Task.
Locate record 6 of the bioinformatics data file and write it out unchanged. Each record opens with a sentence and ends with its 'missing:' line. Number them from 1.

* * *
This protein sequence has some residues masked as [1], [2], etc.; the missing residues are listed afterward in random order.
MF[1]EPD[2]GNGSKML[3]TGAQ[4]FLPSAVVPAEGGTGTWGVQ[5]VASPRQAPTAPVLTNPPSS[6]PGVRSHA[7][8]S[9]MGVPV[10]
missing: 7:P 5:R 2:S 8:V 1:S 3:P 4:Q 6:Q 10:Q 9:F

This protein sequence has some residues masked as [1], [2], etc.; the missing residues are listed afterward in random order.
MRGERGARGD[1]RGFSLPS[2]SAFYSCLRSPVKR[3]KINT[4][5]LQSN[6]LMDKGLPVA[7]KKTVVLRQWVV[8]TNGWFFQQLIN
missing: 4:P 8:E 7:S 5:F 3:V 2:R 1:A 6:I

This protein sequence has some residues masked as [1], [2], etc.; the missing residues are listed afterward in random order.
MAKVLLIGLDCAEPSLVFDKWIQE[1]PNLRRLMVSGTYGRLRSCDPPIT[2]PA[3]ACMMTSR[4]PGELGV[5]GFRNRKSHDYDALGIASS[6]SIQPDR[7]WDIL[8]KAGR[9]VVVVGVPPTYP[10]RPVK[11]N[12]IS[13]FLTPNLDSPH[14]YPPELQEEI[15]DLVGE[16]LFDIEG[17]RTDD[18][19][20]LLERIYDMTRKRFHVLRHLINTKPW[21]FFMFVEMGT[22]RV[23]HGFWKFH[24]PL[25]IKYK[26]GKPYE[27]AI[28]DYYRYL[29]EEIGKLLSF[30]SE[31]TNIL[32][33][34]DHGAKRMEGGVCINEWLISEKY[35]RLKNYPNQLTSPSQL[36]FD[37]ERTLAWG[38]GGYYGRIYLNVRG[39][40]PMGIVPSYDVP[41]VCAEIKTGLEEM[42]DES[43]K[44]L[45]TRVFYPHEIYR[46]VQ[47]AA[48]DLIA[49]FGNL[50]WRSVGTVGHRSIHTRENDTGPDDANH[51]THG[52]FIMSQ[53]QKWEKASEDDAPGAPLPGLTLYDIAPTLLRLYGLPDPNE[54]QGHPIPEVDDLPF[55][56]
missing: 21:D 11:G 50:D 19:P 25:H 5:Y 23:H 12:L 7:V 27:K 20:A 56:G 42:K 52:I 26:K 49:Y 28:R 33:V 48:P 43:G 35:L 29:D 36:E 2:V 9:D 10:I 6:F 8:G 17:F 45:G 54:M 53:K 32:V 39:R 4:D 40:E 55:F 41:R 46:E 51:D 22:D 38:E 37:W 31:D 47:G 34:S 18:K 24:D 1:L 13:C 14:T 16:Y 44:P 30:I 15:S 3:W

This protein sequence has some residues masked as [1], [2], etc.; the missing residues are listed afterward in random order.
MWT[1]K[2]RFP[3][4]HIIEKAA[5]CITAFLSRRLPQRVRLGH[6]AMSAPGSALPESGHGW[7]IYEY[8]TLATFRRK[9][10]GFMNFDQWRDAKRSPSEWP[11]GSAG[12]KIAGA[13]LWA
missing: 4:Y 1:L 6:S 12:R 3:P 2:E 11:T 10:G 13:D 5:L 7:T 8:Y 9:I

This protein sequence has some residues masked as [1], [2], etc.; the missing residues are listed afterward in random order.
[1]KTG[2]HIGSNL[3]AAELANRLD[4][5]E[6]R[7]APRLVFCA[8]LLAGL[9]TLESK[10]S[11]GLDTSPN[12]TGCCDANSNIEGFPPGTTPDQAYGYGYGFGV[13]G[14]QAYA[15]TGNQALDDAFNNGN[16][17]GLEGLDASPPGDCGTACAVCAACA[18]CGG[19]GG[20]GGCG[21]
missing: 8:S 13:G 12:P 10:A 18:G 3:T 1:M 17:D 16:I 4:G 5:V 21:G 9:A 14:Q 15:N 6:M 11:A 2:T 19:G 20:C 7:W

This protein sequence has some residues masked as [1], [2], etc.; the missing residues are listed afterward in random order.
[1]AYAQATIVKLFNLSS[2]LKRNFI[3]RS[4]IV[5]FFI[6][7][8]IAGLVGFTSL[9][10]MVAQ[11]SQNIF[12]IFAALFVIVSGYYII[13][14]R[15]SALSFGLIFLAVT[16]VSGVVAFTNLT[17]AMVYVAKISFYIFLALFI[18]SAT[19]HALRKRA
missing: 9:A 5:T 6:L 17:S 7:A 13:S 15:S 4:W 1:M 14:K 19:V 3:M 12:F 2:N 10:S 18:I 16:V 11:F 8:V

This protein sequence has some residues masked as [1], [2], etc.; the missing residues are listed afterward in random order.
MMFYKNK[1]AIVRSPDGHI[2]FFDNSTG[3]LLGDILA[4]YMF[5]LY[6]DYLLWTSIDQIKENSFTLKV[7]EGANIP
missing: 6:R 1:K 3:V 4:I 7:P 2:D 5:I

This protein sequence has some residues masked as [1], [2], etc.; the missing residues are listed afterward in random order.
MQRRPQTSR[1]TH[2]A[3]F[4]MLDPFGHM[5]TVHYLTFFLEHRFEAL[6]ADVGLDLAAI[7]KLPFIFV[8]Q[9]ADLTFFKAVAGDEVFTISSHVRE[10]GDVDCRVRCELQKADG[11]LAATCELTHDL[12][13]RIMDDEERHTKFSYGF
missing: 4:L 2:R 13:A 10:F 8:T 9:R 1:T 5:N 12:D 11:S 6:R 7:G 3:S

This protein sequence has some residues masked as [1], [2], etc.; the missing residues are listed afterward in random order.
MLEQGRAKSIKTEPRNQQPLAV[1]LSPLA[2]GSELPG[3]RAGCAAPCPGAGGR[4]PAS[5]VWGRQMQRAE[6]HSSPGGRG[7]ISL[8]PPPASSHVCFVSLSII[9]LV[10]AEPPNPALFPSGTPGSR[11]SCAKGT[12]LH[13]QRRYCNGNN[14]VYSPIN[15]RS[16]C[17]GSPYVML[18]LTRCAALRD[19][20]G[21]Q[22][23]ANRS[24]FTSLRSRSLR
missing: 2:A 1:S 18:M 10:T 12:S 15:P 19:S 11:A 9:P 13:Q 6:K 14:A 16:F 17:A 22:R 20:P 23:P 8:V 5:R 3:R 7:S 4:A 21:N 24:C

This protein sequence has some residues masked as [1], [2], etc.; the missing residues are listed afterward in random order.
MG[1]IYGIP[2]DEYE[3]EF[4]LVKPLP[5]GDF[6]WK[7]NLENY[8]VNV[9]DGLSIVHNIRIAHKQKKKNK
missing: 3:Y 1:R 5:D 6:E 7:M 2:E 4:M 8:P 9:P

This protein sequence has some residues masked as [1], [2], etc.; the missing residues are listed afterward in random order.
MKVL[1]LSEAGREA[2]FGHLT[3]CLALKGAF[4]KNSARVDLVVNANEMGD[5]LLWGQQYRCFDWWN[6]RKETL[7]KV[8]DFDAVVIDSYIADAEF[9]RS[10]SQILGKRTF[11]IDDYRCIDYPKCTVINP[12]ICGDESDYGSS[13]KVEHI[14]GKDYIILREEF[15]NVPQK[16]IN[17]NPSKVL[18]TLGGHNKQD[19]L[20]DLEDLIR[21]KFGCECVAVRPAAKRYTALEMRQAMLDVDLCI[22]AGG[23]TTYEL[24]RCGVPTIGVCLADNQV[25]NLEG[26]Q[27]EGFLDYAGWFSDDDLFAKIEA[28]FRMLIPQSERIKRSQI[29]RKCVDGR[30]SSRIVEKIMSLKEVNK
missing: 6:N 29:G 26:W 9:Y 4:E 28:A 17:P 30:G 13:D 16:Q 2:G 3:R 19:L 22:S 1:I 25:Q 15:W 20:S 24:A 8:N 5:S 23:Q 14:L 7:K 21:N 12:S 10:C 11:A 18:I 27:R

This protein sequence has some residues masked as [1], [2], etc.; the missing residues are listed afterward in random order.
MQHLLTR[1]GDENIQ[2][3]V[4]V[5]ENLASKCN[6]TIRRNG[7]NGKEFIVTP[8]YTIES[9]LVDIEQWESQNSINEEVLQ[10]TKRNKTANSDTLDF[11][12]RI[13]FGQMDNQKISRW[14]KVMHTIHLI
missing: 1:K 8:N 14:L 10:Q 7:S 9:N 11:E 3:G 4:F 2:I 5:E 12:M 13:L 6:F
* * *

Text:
This protein sequence has some residues masked as [1], [2], etc.; the missing residues are listed afterward in random order.
[1]AYAQATIVKLFNLSS[2]LKRNFI[3]RS[4]IV[5]FFI[6][7][8]IAGLVGFTSL[9][10]MVAQ[11]SQNIF[12]IFAALFVIVSGYYII[13][14]R[15]SALSFGLIFLAVT[16]VSGVVAFTNLT[17]AMVYVAKISFYIFLALFI[18]SAT[19]HALRKRA
missing: 9:A 5:T 6:L 17:S 7:A 13:S 15:S 4:W 1:M 14:K 19:V 3:M 12:F 2:N 10:S 18:I 16:V 11:F 8:V